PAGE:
The silence of the garrison was absolute. Over in[Pg 190] the company clerk's office of one of the infantry barracks there was a light for a time. Then, at about midnight, it too was put out. A cat came creeping from under the board walk and minced across the road. He watched it absently. Chapter 3
"Who was her father?" Brewster wanted to know.
He had been in hiding three weeks. Part of the time he had stayed in the town near the post, small, but as frontier towns went, eminently respectable and law-abiding. For the rest he had lain low in a house of very bad name at the exact edge of the military reservation. The poison of the vile liquor he had drunk without ceasing had gotten itself into his brain. He had reached the criminal point, not bold,—he was never that,—but considerably more dangerous, upon the whole. He drank more deeply for two days longer, after he received Stone's letter, and then, when he was quite mad, when his eyes were bleared and fiery and his head was dry and hot and his heart terrible within him, he went out into the black night.
The Texan woman went back to the kitchen and finished cooking the supper for the hands—a charred sort of Saturnalian feast. "She can git her own dinner if she wants to," she proclaimed, and was answered by a chorus of approval.
The woman shrugged her round brown shoulders from which the rebozo had fallen quite away, and dropped her long lashes. "No se," she murmured.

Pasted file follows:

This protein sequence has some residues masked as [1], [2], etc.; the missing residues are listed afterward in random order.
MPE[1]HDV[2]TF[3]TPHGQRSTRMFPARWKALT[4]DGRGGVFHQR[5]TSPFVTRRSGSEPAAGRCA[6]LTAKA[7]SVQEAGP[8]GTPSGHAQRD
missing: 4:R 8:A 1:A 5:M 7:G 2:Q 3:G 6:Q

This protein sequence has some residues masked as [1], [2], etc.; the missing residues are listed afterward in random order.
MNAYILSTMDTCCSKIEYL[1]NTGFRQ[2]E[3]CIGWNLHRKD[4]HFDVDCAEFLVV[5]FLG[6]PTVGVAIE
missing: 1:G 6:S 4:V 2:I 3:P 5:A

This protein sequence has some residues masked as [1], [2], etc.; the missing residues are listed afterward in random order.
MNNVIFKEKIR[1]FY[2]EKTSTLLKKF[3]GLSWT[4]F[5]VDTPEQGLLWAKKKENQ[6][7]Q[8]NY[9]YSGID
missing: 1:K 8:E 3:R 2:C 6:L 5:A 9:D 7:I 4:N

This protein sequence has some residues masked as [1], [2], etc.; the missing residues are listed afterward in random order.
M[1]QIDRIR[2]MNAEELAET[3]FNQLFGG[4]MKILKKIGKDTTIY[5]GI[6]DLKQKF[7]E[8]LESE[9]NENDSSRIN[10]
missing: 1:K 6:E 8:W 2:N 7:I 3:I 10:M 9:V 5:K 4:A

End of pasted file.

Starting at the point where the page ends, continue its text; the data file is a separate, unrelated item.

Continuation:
Which happened upon the following day. And he was there to see it all, so that the question he had not cared to ask was answered forever beyond the possibility[Pg 198] of a misunderstanding. It was stable time, and she walked down to the corrals with him. He left her for a moment by the gate of the quartermaster's corral while he went over to the picket line. The bright clear air of a mountain afternoon hummed with the swish click-clock, swish click-clock of the curry-combs and brushes, and the busy scraping of the stable brooms in the stalls.
"Eh?" the parson was not sure he had heard.
The parson expressed pity—and felt it, which is more.
"I give this to a friend," it ran, "to be delivered into your own hands, because I must tell you that, though I should never see you again—for the life I lead is hazardous, and chance may at any time take you away forever—I shall love you always. You will not be angry with me, I know. You were not that night by the campfire, and it is not the unwaveringly good woman who resents being told she is loved, in the spirit I have said it to you. I do not ask for so much as your friendship in return, but only that you remember that my life and devotion are yours, and that, should the time ever come that you need me, you send for me. I will come. I will never say this to you again, even should I see you; but it is true, now and for all time."
The contract went to a needy and honest contractor when the bids were opened. And by night the whole garrison was in excitement over Brewster's inexplicable resignation. It was inexplicable, but not unexplained. He went around to all the officers with the exception only of Landor and Ellton, and told that he had some time since decided to give up the service and to read and practise law in Tucson. No one was inclined to believe it. But no one knew what to believe, for Ellton and his captain held their tongues. They left the commandant himself in ignorance.